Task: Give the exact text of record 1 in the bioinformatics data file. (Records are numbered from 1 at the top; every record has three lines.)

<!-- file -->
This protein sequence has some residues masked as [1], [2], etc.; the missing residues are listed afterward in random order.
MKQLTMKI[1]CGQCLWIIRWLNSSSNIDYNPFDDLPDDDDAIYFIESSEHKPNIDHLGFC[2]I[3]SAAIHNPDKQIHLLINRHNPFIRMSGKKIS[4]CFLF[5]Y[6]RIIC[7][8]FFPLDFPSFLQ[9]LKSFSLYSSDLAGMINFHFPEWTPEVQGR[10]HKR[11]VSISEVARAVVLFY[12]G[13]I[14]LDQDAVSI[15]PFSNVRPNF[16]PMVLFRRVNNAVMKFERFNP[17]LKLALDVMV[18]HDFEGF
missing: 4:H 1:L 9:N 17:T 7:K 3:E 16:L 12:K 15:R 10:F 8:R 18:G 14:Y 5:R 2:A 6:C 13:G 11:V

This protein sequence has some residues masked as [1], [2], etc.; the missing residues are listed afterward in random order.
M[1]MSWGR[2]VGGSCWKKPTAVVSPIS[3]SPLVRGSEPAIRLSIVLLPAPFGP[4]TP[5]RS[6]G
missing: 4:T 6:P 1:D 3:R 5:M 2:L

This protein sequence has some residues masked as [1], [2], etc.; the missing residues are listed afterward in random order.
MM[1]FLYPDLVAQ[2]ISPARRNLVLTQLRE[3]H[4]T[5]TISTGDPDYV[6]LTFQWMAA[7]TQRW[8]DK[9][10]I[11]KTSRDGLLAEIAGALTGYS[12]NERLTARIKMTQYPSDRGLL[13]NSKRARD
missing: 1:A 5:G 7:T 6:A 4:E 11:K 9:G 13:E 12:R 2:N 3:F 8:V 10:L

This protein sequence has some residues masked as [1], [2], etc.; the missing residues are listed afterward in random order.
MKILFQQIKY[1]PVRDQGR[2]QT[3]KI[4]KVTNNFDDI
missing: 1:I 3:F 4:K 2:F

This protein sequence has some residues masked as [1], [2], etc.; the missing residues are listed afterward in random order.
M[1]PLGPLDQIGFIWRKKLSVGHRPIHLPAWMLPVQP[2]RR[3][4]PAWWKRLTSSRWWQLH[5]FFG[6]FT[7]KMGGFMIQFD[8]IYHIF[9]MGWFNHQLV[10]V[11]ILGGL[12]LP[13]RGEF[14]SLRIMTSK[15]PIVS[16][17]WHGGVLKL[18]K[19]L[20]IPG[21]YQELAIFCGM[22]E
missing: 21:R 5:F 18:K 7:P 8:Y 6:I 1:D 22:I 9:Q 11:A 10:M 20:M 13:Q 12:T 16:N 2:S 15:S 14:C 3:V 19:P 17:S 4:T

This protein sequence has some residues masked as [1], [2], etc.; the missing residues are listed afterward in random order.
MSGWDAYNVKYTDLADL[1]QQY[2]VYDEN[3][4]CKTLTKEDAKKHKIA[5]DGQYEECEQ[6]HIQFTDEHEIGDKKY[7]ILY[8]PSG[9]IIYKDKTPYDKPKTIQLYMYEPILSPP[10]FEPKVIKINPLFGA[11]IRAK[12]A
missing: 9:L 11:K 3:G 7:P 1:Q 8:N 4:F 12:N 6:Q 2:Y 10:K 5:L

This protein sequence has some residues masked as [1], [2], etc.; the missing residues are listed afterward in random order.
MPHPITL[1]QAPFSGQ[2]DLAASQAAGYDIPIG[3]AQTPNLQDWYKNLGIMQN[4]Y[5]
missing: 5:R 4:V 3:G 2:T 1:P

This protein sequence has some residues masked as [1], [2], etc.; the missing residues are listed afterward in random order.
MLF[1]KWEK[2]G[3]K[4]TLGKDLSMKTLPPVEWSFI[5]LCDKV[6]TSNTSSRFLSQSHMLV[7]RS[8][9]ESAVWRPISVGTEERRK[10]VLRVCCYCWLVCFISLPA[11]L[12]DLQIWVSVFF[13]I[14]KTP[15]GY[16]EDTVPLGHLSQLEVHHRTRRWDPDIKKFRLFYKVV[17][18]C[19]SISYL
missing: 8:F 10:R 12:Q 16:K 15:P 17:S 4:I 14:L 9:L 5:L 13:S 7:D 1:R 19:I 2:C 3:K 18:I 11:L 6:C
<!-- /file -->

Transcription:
This protein sequence has some residues masked as [1], [2], etc.; the missing residues are listed afterward in random order.
MKQLTMKI[1]CGQCLWIIRWLNSSSNIDYNPFDDLPDDDDAIYFIESSEHKPNIDHLGFC[2]I[3]SAAIHNPDKQIHLLINRHNPFIRMSGKKIS[4]CFLF[5]Y[6]RIIC[7][8]FFPLDFPSFLQ[9]LKSFSLYSSDLAGMINFHFPEWTPEVQGR[10]HKR[11]VSISEVARAVVLFY[12]G[13]I[14]LDQDAVSI[15]PFSNVRPNF[16]PMVLFRRVNNAVMKFERFNP[17]LKLALDVMV[18]HDFEGF
missing: 4:H 1:L 9:N 17:T 7:K 3:E 16:L 12:K 15:R 10:F 8:R 18:G 14:Y 5:R 2:A 6:C 13:G 11:V